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Shell
An interactive way of working with the poly tool.
The goal of the shell is to make us more productive and to have more fun!
The shell uses jline3 under the hood which supports the following operating systems: Mac OS X, Linux, FreeBSD, Solaris, and Windows.
Let's start a shell by typing poly from the workspace root:
The prompt is set to the workspace name. From here we can execute different commands and get instant feedback.
We can list all available commands by pressing the <tab> key:
If we type i and press <tab> it will show all commands starting with ‘i’:
If we press <tab> again, it will complete the info command and suggest available parameters:
Most parameters starting with a colon (:) can be selected by typing their name, e.g. l for :loc:
Press <tab> to select :loc:
We mentioned that parameters starting with a colon can be selected by their name. The exception is :project which has to start with :p to distinguish it from project:
Complete with <tab> and type p and press <tab> again to list all available projects in the workspace:
When we have only one candidate, then it can be selected by pressing <tab> :
The trailing colon indicates that this is a multi-select parameter (more than one project can be selected). We can leave the multi-select input mode by pressing <space> to remove the trailing colon:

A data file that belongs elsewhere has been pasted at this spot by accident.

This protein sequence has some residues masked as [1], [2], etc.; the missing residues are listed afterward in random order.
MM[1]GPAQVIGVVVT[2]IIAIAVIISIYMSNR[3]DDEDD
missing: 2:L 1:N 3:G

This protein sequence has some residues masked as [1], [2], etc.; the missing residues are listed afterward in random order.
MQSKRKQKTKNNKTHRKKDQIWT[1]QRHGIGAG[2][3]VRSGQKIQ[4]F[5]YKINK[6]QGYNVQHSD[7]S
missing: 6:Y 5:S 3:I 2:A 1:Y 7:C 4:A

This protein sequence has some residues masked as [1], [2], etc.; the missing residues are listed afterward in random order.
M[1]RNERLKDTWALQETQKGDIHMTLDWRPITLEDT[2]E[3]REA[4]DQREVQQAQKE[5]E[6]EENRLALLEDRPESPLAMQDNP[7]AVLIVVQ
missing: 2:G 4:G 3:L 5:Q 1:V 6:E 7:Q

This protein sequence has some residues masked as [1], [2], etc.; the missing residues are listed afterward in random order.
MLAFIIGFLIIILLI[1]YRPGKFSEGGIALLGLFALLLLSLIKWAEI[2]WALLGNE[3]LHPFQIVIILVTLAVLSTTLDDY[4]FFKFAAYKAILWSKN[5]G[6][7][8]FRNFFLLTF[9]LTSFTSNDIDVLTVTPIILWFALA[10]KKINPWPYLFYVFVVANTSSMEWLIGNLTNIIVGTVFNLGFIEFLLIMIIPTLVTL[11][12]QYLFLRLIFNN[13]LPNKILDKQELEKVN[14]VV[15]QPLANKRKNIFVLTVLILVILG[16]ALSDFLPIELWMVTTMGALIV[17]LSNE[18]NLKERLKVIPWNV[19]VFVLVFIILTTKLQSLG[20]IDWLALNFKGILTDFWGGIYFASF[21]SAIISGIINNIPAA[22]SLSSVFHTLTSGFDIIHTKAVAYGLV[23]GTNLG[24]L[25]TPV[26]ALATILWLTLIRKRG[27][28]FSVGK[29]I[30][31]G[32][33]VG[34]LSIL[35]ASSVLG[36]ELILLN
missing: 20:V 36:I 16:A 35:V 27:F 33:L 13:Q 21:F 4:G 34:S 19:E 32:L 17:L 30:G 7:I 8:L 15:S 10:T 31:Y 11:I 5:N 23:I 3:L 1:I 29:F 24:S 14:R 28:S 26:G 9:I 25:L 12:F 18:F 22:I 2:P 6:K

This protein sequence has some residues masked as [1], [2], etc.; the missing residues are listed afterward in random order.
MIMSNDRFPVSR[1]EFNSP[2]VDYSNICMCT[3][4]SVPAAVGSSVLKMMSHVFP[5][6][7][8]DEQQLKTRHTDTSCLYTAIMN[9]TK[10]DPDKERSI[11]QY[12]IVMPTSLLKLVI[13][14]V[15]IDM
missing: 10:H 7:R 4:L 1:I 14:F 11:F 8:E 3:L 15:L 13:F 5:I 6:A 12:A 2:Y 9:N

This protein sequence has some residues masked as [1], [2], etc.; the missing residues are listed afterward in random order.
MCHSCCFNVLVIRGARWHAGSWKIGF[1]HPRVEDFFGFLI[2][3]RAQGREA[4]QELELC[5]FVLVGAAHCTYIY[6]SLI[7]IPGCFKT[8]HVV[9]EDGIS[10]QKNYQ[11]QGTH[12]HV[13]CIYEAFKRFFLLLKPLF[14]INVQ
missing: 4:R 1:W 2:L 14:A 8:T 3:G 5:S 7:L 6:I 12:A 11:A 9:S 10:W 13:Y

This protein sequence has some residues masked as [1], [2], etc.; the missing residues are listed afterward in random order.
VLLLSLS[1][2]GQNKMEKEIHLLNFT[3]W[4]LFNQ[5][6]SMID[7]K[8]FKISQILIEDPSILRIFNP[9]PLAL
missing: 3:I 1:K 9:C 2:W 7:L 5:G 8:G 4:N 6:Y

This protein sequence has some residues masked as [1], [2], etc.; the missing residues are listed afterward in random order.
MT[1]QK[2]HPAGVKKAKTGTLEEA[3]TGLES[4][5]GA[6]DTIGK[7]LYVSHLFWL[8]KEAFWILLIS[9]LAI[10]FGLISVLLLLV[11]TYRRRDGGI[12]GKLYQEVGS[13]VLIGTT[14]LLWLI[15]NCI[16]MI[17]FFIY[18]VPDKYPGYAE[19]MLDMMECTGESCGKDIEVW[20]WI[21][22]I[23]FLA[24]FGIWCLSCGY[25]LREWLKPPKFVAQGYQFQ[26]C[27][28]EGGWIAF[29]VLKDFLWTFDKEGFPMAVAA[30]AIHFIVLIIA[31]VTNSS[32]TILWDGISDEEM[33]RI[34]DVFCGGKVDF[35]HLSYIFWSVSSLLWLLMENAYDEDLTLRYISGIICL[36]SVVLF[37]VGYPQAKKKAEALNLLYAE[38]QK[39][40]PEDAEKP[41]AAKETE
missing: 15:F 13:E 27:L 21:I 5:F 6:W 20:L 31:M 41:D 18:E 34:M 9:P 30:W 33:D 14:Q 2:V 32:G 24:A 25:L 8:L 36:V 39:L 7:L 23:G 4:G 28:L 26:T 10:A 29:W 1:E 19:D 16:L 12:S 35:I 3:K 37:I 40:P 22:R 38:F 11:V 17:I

An alternative way of selecting a candidate is by pressing <tab> twice, and using the arrow keys to move the "cursor" around, e.g:
Press <enter> to make a choice:
The brick parameter lists all bricks, including "no brick" represented by a dash (if brick:- is chosen, then no bricks will be selected for testing):
A command that really benefits from being executed from the shell is the ws command. Instead of trying to remember all the different attributes, we get them suggested for us:
From here we can dig deeper into the structure. Sometimes we encounter two words that start the same, where one of them is an exact match:
We can select user in this case, by typing ::
We can continue browsing the workspace structure and view the information we are interested in, e.g.:

Switching workspace

When starting a shell from a workspace directory (where the workspace.edn file lives) we can execute all available commands from that directory. It's also possible to switch workspace without leaving the shell, but then the create and test commands will not work (or show up in the autocomplete).
Let's say we have cloned the realworld-example-app. We can now switch to that workspace using the switch-ws command in combination with the dir parameter:
This will list all directories and files ending with .edn in the current directory.
We can select the clojure-polylith-realworld-example-app directory by typing . followed by <tab> to select .. and then typingclo (or something long enough) followed by <tab> to select the workspace:
Switch workspace by pressing <enter>: